Janice Joseph


ITN News Seeks Opinion of Our 6th Form Students

ITN Logo

An ITN news team visited St. Gregory’s on 16th June 2015 to listen to our 6th form students’ views on the new GCSE grading system and other important contemporary education issues.  The government’s new behaviour expert, Tom Bennett, also visited St. Gregory’s and will showcase the good work of St. Gregory’s to provide support for other schools that experience low-level disruption in their classrooms.  In an interview our Headteacher, Mr Prindiville, said “As a Headteacher I make clear to all my students that nobody has the right the stop anyone else from learning. That is the problem with low-level disruptive behaviour - it stops others learning and that is completely unacceptable.  Anything that can be done to prepare those entering the teaching profession to tackle underlying behaviour issues is always going to be a good thing”. 

The full DfE press release can be found at and the ITN news item can be viewed below.

To view this video in full screen, you will need to use Google Chrome.


Further Mathematics

On the 29th of January, the Y13 Further Maths group went to a conference and listened to three very engaging speakers. The first one, Dr Bursill-Hall, from Cambridge University, extended his theme (‘Copernicus was wrong …’) to the ancient Greek philosophers and mathematicians, such as Plato, and even mentioned the allegory of the cave to make his point clear and, perhaps, to encourage future debate. The second speaker, Matt Parker, from Queen Mary’s, talked enthusiastically about the importance of mathematics in the development of technology and had all the audience in roars of laughter and in awe of his calculating skills. The last speaker, Professor Marcus du Sautoy, from Oxford University, approached rather complex ideas such as fractals, chaos theory and the butterfly effect in a clear and interesting way.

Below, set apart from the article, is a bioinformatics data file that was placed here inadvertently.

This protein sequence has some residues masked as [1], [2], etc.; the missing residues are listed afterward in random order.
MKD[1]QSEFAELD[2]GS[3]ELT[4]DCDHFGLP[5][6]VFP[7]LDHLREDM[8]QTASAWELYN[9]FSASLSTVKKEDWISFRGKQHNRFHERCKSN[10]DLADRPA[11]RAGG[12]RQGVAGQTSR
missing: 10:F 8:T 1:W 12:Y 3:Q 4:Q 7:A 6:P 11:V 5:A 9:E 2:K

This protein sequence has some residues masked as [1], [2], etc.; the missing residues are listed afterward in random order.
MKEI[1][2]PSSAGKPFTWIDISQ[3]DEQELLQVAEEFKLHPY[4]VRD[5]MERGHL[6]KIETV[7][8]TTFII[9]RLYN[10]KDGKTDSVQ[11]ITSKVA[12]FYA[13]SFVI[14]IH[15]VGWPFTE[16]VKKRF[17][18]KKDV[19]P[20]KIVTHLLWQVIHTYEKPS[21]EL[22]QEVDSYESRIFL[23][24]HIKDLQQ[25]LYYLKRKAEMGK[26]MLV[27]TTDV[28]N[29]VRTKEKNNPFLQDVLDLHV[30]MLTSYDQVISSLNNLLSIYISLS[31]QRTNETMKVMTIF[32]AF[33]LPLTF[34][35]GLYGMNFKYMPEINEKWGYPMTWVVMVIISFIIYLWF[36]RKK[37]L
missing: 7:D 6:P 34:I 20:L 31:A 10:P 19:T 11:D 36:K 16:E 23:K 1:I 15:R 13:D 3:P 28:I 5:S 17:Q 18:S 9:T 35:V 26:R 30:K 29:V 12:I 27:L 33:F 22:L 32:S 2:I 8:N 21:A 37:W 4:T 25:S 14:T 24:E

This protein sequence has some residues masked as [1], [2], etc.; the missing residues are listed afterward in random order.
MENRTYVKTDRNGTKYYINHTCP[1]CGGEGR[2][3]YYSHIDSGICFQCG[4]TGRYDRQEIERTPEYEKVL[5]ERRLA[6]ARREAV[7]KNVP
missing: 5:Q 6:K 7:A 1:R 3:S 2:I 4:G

This conference gave students a good idea of what they will encounter at university and, hopefully, will encourage them to find more about the topics mentioned and promote the debate of these issues.

Students comments (some in binary):

‘The conference was very entertaining. The three speakers presented even the most complicated mathematical concepts in a very clear way while also making it fun. I enjoyed the conference and I would love to go to another one.’ (Krzysztof Jaworski)

01000111 01010010 01000101 01000001 01010100 (Doneill Magmanlac)

01001001 01101110 01110100 01100101 01110010 01100101 01110011 01110100 01101001 01101110 01100111 (Mearig Alem)

01000010 01110010 01101001 01101100 01101100 01101001 01100001 01101110 01110100 (Max Wilkinson)

01000110 01100001 01101110 01110100 01100001 01110011 01110100 01101001 01100011 (Sam Langley)

01010011 01110000 01110010 01100101 01100001 01100100 01110011 01101000 01100101 01100101 01110100 01110011 (Alex Landry-Jennings)


Year 13 Further Maths Conference